Tropical savanna is the predominant vegetation type across the northern quarter of Australia where rainfall is above 600 mm yr_1, an area of million km2 (Figures 1 a, 1b, and 2). These savannas are open woodlands and open forests, with tree cover declining as rainfall decreases with distance from the northern coast. The overstorey flora is typically dominated by Eucalyptus spp., particularly Eucalyptus tetrodonta, E. dichromophloia, and E. miniata. Melaleuca viridiflora, M. nervosa, and E. pruinosa assemblages occur in the drier regions of this biome where annual rainfall <1000 mmyr-1. The ground layer is dominated by annual and perennial grasses from the Sarga, Heteropogon, and Schizachrium genera. A variety of other tall grasses (>1m height) dominate the ground layer of the monsoonal savannas, which extend from Western Australia to the Cape York Peninsula in Queensland. Heteropogon contortus (black speargrass) dominates the tropical savanna unders-tory in eastern Queensland, with Themeda triandra, Aristida, Bothriochloa, and Chrysopogon bladhii becoming more dominant as rainfall declines. Acacia-dominated savanna communities include extensive areas of brigalow (A. harpo-phylla), lancewood (A. shirleyi), and gidgee (A. cambegei and A. georginae).
The neotropical savannas of South America cover more than 2 million km2. The Brazilian cerrado and the Colombian and Venezuelan llanos are a continuous formation, interrupted by narrow gallery forests. The cerradao includes a range of vegetation formations from the pure or almost pure grassland of camp limpo, to open woodland with scattered tree cover of campo cerrado. These savanna can grade into denser woodland or open forests, the cerradao, where tree cover is greater than 50%. The dominant grasses are Andropogon, Aristida, Paspalum, and Trachypogon. The Orinoco llanos comprise grasslands or grasslands with scattered trees which are typically <8 m tall. Common trees include Byrsonima spp. Curatella americana, Bowdichia virgioides, and grasses include Trachypogon and Andropogon. Hyper-seasonally flooded savannas and esteros (savanna wetland) occur in Brazil and Bolivia. Other savanna types, such as savanna parkland and mixed woodland, occur through tropical America.
The African savannas occur across a range of soil types within a rainfall range of 200-1800 mm. One of the most extensive savanna areas is the miombo which covers about 2.7 million km2 across central and southern Africa. The miombo is characterized by a discontinuous canopy of 10-12 m tall deciduous species of Brachystegia, Isoberlinia, and Julbernardia, with an herbaceous layer of tall grasses including mainly Andropogon species. In southern Africa, fine-leaved savannas, dominated by Acacia species, occur over fertile soils in low-lying, semiarid (250-650 mm yr-1) areas. Broadleaved savannas, including Burkea africana,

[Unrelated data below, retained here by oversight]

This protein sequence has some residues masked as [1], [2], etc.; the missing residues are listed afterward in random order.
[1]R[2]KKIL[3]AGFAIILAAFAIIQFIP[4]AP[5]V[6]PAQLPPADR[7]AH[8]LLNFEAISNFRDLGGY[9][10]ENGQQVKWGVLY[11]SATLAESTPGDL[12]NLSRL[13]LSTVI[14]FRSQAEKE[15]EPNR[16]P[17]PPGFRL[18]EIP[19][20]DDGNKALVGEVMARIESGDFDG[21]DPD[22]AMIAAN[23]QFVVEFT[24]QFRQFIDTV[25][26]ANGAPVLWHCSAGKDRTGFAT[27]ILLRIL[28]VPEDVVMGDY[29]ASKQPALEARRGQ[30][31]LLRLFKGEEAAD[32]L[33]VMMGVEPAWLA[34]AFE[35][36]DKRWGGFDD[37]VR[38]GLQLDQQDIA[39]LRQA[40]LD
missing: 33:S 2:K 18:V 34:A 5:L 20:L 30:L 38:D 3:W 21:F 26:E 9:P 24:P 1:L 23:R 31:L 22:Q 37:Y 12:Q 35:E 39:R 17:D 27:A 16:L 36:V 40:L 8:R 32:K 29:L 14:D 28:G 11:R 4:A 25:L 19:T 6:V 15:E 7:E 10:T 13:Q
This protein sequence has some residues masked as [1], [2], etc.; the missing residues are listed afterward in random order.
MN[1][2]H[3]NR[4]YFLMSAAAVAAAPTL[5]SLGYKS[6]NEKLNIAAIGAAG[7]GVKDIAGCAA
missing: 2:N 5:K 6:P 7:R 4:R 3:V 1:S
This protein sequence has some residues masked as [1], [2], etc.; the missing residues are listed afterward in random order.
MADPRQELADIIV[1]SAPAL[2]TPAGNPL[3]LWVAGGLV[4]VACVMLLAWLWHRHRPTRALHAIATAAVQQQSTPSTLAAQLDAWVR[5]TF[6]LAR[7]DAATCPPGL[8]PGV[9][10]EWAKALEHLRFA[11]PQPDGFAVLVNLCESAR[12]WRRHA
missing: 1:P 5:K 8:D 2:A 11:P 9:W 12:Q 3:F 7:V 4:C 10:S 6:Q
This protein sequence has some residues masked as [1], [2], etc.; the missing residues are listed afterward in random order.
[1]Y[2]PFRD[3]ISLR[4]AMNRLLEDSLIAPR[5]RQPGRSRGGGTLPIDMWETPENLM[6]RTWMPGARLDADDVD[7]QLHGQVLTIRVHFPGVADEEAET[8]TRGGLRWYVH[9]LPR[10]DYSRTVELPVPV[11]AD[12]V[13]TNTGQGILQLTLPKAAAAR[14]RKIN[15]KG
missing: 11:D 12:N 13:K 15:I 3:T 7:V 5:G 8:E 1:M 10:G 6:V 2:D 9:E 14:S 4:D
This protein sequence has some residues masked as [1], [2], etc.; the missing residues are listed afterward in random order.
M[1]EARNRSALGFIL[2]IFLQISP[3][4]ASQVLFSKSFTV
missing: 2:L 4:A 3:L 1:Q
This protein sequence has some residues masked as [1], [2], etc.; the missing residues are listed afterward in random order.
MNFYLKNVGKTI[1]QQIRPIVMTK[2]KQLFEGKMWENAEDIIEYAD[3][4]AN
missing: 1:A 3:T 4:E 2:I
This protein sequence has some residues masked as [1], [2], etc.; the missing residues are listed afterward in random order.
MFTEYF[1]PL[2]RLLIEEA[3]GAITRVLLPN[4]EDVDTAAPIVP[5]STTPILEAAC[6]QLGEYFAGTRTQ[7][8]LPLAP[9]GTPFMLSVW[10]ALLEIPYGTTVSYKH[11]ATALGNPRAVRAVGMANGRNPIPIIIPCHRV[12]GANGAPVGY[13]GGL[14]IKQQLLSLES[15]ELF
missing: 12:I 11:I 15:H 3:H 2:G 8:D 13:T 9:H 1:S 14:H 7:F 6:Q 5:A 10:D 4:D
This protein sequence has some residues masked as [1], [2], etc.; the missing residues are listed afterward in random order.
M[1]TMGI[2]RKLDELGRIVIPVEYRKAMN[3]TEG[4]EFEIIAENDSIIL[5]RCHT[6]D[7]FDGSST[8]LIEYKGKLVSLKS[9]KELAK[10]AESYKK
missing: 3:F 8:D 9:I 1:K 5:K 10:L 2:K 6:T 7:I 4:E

Combretum spp., and Brachystegia, occur on weathered, infertile soils. The northern Sudanian savannas have scattered deciduous trees, typically Isoberlinia doka, over xerophytic grasslands. These are bordered on the north by the drier Sahelian savannas and on the south by the wetter Guineatype savannas. The arid and semiarid east African savannas are grasslands dominated by Aristida spp. and Brachiara spp., with scattered shrubs or trees (including Acacia, Grewia, and Commiphora), for example, the Serengeti.
Savannas occur throughout Asia, although many of these are derived from human disturbance. Savanna is fairly extensive in the Indian subcontinent, although tree clearing has increased their extent, and many areas have been converted to agriculture. The most significant and widespread savanna type in Southeast Asia is the dry dipterocarp forest, which occurs in Vietnam, Laos, Cambodia, Thailand, Burma, and a small area in India. The region receives 1000-1500 mm rain per year and is dominated by the deciduous Dipterocarpus species, which can grow to 20 m, over a dense grass and herb layer including Imperata cylindrical, Apluda mutica, and Arundinaria spp. (pygmy bamboo).
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